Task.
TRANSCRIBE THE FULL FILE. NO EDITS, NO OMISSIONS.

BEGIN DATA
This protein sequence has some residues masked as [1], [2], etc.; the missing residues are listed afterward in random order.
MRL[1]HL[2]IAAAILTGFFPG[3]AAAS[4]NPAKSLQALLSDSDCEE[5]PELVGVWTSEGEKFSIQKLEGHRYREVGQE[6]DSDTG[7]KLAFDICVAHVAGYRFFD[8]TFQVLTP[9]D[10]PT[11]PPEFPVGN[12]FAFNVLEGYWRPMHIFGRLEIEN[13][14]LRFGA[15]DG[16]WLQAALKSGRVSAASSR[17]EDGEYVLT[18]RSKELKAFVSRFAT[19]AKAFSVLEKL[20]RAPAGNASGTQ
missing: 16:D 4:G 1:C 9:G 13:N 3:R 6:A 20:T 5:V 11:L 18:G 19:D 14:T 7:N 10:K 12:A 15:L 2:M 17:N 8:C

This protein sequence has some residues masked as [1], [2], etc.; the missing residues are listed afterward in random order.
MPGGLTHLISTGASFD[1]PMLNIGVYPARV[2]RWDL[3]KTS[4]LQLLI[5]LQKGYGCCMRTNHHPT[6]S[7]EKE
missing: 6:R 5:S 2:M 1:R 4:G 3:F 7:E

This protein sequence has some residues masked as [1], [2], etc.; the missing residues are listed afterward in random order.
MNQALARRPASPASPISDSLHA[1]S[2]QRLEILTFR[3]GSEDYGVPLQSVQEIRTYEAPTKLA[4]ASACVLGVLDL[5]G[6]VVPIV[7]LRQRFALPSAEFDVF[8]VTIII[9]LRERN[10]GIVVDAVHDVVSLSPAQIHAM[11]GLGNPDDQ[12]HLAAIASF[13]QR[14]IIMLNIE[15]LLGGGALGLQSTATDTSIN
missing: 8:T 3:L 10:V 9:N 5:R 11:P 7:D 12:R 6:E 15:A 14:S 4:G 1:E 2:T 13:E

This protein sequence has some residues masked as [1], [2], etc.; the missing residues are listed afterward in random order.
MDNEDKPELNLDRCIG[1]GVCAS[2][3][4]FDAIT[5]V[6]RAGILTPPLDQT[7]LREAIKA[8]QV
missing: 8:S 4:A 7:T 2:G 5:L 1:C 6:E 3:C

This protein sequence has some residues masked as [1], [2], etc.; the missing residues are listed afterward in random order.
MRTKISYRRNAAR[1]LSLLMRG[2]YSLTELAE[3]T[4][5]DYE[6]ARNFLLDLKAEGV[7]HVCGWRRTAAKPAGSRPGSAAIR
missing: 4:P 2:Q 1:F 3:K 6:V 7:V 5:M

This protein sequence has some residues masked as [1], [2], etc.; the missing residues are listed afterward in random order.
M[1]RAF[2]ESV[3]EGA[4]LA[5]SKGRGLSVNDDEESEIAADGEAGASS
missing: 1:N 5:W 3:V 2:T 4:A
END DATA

This protein sequence has some residues masked as [1], [2], etc.; the missing residues are listed afterward in random order.
MRL[1]HL[2]IAAAILTGFFPG[3]AAAS[4]NPAKSLQALLSDSDCEE[5]PELVGVWTSEGEKFSIQKLEGHRYREVGQE[6]DSDTG[7]KLAFDICVAHVAGYRFFD[8]TFQVLTP[9]D[10]PT[11]PPEFPVGN[12]FAFNVLEGYWRPMHIFGRLEIEN[13][14]LRFGA[15]DG[16]WLQAALKSGRVSAASSR[17]EDGEYVLT[18]RSKELKAFVSRFAT[19]AKAFSVLEKL[20]RAPAGNASGTQ
missing: 16:D 4:G 1:C 9:G 13:N 3:R 6:A 20:T 5:V 11:L 18:G 19:D 14:T 7:N 10:K 12:A 15:L 2:M 17:N 8:C

This protein sequence has some residues masked as [1], [2], etc.; the missing residues are listed afterward in random order.
MPGGLTHLISTGASFD[1]PMLNIGVYPARV[2]RWDL[3]KTS[4]LQLLI[5]LQKGYGCCMRTNHHPT[6]S[7]EKE
missing: 6:R 5:S 2:M 1:R 4:G 3:F 7:E

This protein sequence has some residues masked as [1], [2], etc.; the missing residues are listed afterward in random order.
MNQALARRPASPASPISDSLHA[1]S[2]QRLEILTFR[3]GSEDYGVPLQSVQEIRTYEAPTKLA[4]ASACVLGVLDL[5]G[6]VVPIV[7]LRQRFALPSAEFDVF[8]VTIII[9]LRERN[10]GIVVDAVHDVVSLSPAQIHAM[11]GLGNPDDQ[12]HLAAIASF[13]QR[14]IIMLNIE[15]LLGGGALGLQSTATDTSIN
missing: 8:T 3:L 10:V 9:N 5:R 11:P 7:D 12:R 6:E 15:A 14:S 4:G 1:E 2:T 13:E

This protein sequence has some residues masked as [1], [2], etc.; the missing residues are listed afterward in random order.
MDNEDKPELNLDRCIG[1]GVCAS[2][3][4]FDAIT[5]V[6]RAGILTPPLDQT[7]LREAIKA[8]QV
missing: 8:S 4:A 7:T 2:G 5:L 1:C 6:E 3:C

This protein sequence has some residues masked as [1], [2], etc.; the missing residues are listed afterward in random order.
MRTKISYRRNAAR[1]LSLLMRG[2]YSLTELAE[3]T[4][5]DYE[6]ARNFLLDLKAEGV[7]HVCGWRRTAAKPAGSRPGSAAIR
missing: 4:P 2:Q 1:F 3:K 6:V 7:V 5:M

This protein sequence has some residues masked as [1], [2], etc.; the missing residues are listed afterward in random order.
M[1]RAF[2]ESV[3]EGA[4]LA[5]SKGRGLSVNDDEESEIAADGEAGASS
missing: 1:N 5:W 3:V 2:T 4:A